'For Sale' is based in how we interact with our bodies within our personal relationships, how we 'sell' ourselves, how we seduce, look, react, accept or refuse other people because their looks. Or maybe is all in the personality? It's about normal bodies and normal people being themselves, trying to be liked, or not. Do we give ourselves free as a present or do we put a 'price tag'...
The purpose of this new action 'For Sale' is to establish the style of Flashing Bodies and create awareness of the project for the public, commissioners, sponsors and supporting bodies.
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Flashing Bodies - Action Two - Part 2 / "For Sale"
This is the selected photo-gallery of Action Two - Part Two. It took place in Brixton (London) amongst friends and word of mouth. (See part 1 below)
Flashing Bodies - Action Two - Part 1 / "For Sale"
This is the selected photo-gallery of Action Two - Part One. It took place at BASH in Old St. (London) with participants applying online.
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Antonio Molina's text for the book
Flashing Bodies; desire reconstructed
"A person is not a still life; not even a dead person" Oscar Kokoshka, 1974
For all its apparent bravado and, for some, its shock value, Flashing Bodies goes back to the very roots of the early manifestations of tableaux vivant. Turning tradition on its head by stripping it both literally and conceptually of received taboos, sitters are not mere models but active participants in a performance where they are also the main protagonists.
In the resulting tableaux participants' unprompted, unscripted and sometimes propped up - seem to re-enact scenes reminiscent of Ribera, El Greco or Bellmer with Dan Flavin as the lighting director; an orgiastic Weimer Republic of licentious players with Dix and Schiele as producers, where not one beauty canon applies and desire is reclaimed or reconstructed by flaunting the body to excess.
Almost caught in flagrante, the viewer has the impression of being part of an implicit exercise in collective voyeurism. That act of non-intervention, which Sontag referred to, is once more turned into a way of at least tacitly, often explicitly, encouraging what is going to keep on happening
In a series of images we are offered a privileged insider's peep into a world of suspended interactions. As if through a pinhole we are privy to the thoughts - caught in extreme close up - of men averting the camera's gaze; or a Red Riding Hood who has outgrown the Big Bad Wolf and is courted instead by a priapic satyr disguised in a tiger's mask. Like a female Laocoon seemingly glad to be rid of her offspring in order to indulge in a little Bachus worship.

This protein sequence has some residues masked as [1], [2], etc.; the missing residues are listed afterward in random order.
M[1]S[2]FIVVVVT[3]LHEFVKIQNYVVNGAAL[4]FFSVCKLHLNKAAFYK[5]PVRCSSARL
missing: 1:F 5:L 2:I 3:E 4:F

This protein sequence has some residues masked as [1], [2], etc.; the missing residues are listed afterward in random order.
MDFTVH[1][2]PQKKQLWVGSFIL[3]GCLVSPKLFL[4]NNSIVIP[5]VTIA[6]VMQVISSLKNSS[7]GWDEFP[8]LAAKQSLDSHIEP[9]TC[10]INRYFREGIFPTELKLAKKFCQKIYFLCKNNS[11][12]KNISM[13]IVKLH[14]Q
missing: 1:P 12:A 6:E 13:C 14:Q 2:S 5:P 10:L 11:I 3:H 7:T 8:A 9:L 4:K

Props are used as rigid comfort blankets. Sometimes their nakedness is enough, I recall Berger: "To be nude is to be seen naked by others and yet not recognised for oneself". Nakedness turns into a transparent shield; or is it a magnetic field? - behind which we are finally left to our own devices, happy in the knowledge of not being recognised by the outside world.
There is an almost classical quality to the resulting images, images that capture but a small part of the action, a suspended eternal bacchanal gatecrashed by Lyle Harris. Dionysus seems to haven taken over the asylum and the inmates are having fun!
In the meantime, we remain outside looking in. Detached and happy to let the camera do its deed. From a distance trying to unravel the codes used and roles adopted by the performers, while at the same time challenging the rules of that very detachment and experiencing shifting idenfications with the different characters, feelings or experiences.
The very nature of the performance belies the real vocation of Flashing Bodies. It wants to transcend the very medium, which it has adopted as its outlet. Photography somehow seems a little contrived a medium and hardly able to contain the life within these images.
In fact, Flashing Bodies is not a photographic project. Its concept is deeply engrained in the traditions of performance.
This publication is but a by-product, a glossy documentation of a series of ephemeral interactive actions carried out by Completely Naked where active participation by willing volunteer performers is key. With no prescriptive parameters for the action, the
performances unfold in front of the camera turning into impromptu tableaux whose scope is only limited by the keenness of the participants.
Flashing Bodies is not confined to a studio or a closed set and, therefore, unencumbered by the limitations imposed by setting and space. This flexibility of application adds yet another dimension to the project, which can feel as much at home in the intimate surroundings of a small theatre or an art gallery as part of large-scale events.
It is in fact in these 'public' scenarios that Flashing Bodies becomes a microcosmos of the world at large; a dress rehearsal where, as Tzara reminds us, art is not the most precious manifestation of life nor does it have the celestial and universal value that people like to attribute to it. Life is far more interesting.
2010, Antonio Molina-Vazquez
Director of Spain Now! festival
Idea, realisation & design: Pau Ros & Pablo Goikoetxea
Production & Project Coordinator: Rania Bellou
Photos: Pablo Goikoetxea & Pau Ros
Video: Marcelo Borges
Participants part 1:
Ram Kak, Sebastian Leszczynski and Sonja Peskova
Make up by Gosia Byliniak
Shot at BASH, London 2009.
Participants part 2:
Ernesto Sarezale, Juan De Dios Miro, La Hara Pietro, Julien Aschner, Alejandro,
Diego Aranda Teixeira, Thomas Blomberg, Cristina and Yael
Shot in Brixton, London 2010